We always knew that there was going to be a Part Two if the first film’s box office was big enough. Well, after the first week or so it was obvious that Denis Villeneuve was going to be given a blank check to write the second half, and we just had to wait nearly three freaking years for the film conclusion to the seminal Frank Herbert novel.

The film picks up right after Paul Atreides (Timothee Chalamet) and his mother, Lady Jessica (Rebecca Ferguson) barely escaped with their lives after the Harkonnen betrayal of their house. With every Atreides wiped off the map, the two have nothing left but to escape into the barren desert of Arrakis, where they are met by the mysterious nomadic Fremen. But things have changed. Paul is no longer the boy he was a scant few weeks ago. His mother is pregnant with his sister, and Paul himself is out for blood. Taking up the ways of the Fremen, he soon becomes a warrior of unmatched skill, and more importantly, his mother makes sure that he fulfills the outline of Fremen prophecy of the Lisan al Gaib (which ironically was created and crafted by the same Bene Gesserit cult that his mother belongs to).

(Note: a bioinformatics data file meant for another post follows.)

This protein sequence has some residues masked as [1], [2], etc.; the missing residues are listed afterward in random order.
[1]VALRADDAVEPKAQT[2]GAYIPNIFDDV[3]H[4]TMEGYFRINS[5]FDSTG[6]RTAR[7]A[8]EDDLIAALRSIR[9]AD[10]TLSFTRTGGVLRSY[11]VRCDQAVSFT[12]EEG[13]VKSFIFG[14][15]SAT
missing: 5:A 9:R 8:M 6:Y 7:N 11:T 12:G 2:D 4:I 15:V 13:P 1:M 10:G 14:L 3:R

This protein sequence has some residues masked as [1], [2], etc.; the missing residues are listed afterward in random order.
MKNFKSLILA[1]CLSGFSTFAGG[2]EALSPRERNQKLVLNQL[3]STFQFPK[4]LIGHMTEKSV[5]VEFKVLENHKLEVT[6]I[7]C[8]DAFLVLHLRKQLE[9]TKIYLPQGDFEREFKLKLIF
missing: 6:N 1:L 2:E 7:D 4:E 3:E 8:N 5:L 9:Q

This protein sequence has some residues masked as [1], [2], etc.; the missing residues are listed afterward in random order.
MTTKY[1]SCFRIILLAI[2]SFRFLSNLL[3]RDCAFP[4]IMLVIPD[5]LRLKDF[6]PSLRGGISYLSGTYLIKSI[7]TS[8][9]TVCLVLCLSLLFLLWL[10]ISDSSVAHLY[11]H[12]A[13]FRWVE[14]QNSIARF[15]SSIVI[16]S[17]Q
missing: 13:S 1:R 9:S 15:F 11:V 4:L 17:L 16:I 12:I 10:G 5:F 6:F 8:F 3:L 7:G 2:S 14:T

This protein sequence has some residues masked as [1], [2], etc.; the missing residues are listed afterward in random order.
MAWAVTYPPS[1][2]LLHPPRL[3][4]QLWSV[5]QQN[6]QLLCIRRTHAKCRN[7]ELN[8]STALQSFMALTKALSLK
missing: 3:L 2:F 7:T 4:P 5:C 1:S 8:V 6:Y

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But with great power, does come great responsibility, and despite his sudden rise to Fremen royalty, Paul is still hesitant and beset by dreams of a great Jihad that he will lead if he takes up the mantle of the Lisan al Gaib. Attempting to circumvent his fate, he avoids going deeper into the south of Arrakis to the leaders of the Fremen, but instead wages a small Guerilla war against the Harkonnens. But the longer and longer he stretches out his fate, the more and more certain it is that he will soon have to fulfill it, thus unleashing a horrific Jihad upon the entire galaxy in order for him to save Arrakis and all of mankind as Emperor.